As you may have noticed, there has been a lot of bee-related coverage lately.
I wrote about bees twice last year, once about the Bee Cause and the other about saving the bees with useful petitions on the subject, and there was a FOE stall at last year’s London Green Fair to spread the word about them too.
This continuous “bee talk” is due to the fact that further evidence has been found on the sharp decline in bee numbers.
According to an extract from Friends of the Earth’s report on the UK’s bee decline “Professor Simon Potts, said:
“The way we farm and use land across the UK has pushed many rare bees into serious decline. I’m calling on the Government to act swiftly to save these iconic creatures which are essential to a thriving environment and our food supply”.
How could let this happen? If bees are essential, how can we use farming methods that put them in danger?
Sandra Bell, Friends of the Earth, said:
“These bee species are in real trouble. But people across the UK can help change all that with simple practical actions and by urging their MPs to play their part. We need a Bee Action Plan now.””
Another article on the Guardian, US honeybees threatened as 31% of colonies died out in 2012 really highlights the direct effects that bees’ numbers decline is having on farmers right now:
“The heavy losses of pollinators also threatens the country’s food supply, researchers said. The US Department of Agriculture has estimated that honeybees contribute some $20bn to the economy every year.”
$20bn is a huge amount of money, so surely someone is doing something to stop bees’ decline…right?
“In a report last week, the federal government blamed a combination of factors for the rapid decline of honeybees, including a parasitic mite, viruses, bacteria, poor nutrition and genetics, as well as the effects of pesticides. But scientists and campaign groups have singled out the use of a widely used class of pesticides, which scramble the honeybees’ sense of navigation.”
Great, let’s ban these bee-killing pesticides then!
“The European Union has imposed a two-year ban on such pesticides, known as neonicotinoids, to study their effects on bee populations. However, the US authorities say there is no clear evidence pointing to pesticides as the main culprit for honeybees’ decline.”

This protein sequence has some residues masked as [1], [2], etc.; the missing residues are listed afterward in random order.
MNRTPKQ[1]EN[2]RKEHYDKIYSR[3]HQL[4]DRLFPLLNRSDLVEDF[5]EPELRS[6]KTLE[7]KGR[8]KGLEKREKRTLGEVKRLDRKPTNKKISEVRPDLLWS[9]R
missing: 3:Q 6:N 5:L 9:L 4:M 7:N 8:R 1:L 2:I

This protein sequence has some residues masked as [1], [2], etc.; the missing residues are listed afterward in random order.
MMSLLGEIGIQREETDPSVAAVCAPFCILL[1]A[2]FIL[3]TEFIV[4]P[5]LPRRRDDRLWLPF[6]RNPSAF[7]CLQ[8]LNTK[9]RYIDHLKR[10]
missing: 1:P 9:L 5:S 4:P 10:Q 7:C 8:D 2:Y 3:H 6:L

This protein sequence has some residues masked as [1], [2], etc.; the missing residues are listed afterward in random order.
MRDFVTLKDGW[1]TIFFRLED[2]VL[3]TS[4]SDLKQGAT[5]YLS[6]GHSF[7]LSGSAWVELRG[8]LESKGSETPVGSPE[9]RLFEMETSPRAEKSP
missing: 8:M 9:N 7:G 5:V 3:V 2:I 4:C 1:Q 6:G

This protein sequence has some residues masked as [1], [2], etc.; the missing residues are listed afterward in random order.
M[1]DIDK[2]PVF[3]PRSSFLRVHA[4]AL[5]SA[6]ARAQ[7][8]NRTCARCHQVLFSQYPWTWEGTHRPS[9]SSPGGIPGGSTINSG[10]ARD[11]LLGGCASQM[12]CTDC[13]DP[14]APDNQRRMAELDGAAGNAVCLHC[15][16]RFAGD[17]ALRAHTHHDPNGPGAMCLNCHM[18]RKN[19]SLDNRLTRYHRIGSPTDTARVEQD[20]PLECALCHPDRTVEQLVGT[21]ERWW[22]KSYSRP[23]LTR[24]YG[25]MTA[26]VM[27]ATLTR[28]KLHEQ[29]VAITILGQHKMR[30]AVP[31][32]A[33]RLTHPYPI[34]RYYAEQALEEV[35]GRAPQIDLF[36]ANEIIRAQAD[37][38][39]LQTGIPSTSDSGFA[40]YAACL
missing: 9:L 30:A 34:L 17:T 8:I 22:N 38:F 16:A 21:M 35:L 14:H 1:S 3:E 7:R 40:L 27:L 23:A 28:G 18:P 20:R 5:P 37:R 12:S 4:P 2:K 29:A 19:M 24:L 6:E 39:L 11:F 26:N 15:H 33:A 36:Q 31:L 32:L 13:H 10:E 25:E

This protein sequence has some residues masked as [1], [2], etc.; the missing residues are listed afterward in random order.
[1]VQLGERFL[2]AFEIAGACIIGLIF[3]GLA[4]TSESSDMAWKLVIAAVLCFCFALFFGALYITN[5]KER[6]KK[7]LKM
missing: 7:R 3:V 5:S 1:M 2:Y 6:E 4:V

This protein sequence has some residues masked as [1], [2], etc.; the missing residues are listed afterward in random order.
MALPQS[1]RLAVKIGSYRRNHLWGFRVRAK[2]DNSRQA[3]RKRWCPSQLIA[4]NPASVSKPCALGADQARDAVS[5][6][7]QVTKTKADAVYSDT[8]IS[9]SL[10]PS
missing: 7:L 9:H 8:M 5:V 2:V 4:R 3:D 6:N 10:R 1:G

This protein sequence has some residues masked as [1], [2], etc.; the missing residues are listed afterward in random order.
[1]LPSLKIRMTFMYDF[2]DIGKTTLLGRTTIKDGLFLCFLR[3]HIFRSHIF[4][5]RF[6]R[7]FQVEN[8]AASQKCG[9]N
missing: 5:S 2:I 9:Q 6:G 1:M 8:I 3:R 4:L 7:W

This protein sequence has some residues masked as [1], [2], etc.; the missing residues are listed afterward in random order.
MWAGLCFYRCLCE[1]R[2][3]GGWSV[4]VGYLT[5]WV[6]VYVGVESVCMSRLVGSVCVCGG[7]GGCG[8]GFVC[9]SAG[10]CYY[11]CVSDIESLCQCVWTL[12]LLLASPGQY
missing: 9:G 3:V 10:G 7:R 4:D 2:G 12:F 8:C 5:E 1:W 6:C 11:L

So what can we do?
Fortunately we can get straight to the point: there are many petitions to help bees, such as ones that focus on banning these above mentioned harmful pesticides that contribute to the bees’ decline, neonicotinoids. Simply go on Change.org to do your bit with a quick online signature to help.
Otherwise, on the FOE (friends of the Earth) website you can donate to have your bee kit with seeds to grow flowers loved by bees, a bee guide, a garden planner or just sign a petition to ask David Cameron to make 2013 the year of the bee.
There are some upcoming Bee-friendly events and you can check them on this Friends of the Earth link.
Have you noticed the decline in bees lately? I hardly see any at all 😦
Talking about insects… I read another interesting article: “UN urges people to eat insects to fight world hunger”
According to this UN report, eating insects would increase nutrition thanks to insects’ high protein, fat and mineral content (caterpillars have more protein than minced beef).
In addition to that, they are more sustainable: “Insects are also “extremely efficient” in converting feed into edible meat. Crickets, for example, need 12 times less feed than cattle to produce the same amount of protein, according to the report.”
The only time I tried eating insects of any kind was in Beijing in Wángfǔjǐng, famous for having just about anything on a stick.
Insects are a common ingredient in many countries, so if you aren’t used to eating them, would you consider trying them? And if you already eat them, what do you think of people who find it odd or even repulsive to eat insects?
I tried scorpions, deep-fried, and they’re actually pleasant and tasty!
On another meat-free note, tomorrow is the start of National Vegetarian Week! A great opportunity to try new, more sustainable meat-free meals.
Most of my posts are about vegetarian or vegan recipes but there are many other great websites I can recommend:
- BBC Food – allows you to tick the vegetarian option
- BBC Good Food – allows you to choose vegetarian, vegan and many other options
- Inspired to Share – great blog with recipes, design, photography and more!
- My Pinterest food board – with recipes I love or would love to try
- Hipsterfood – lovely vegan recipes
- 222 Million Tons – with added waste-avoiding tips
- Food to Glow – with interesting nutrition information and delicious meat-free options
Are you planning to try some meat-free dishes during National Vegetarian Week?
Where do you get your food inspiration from?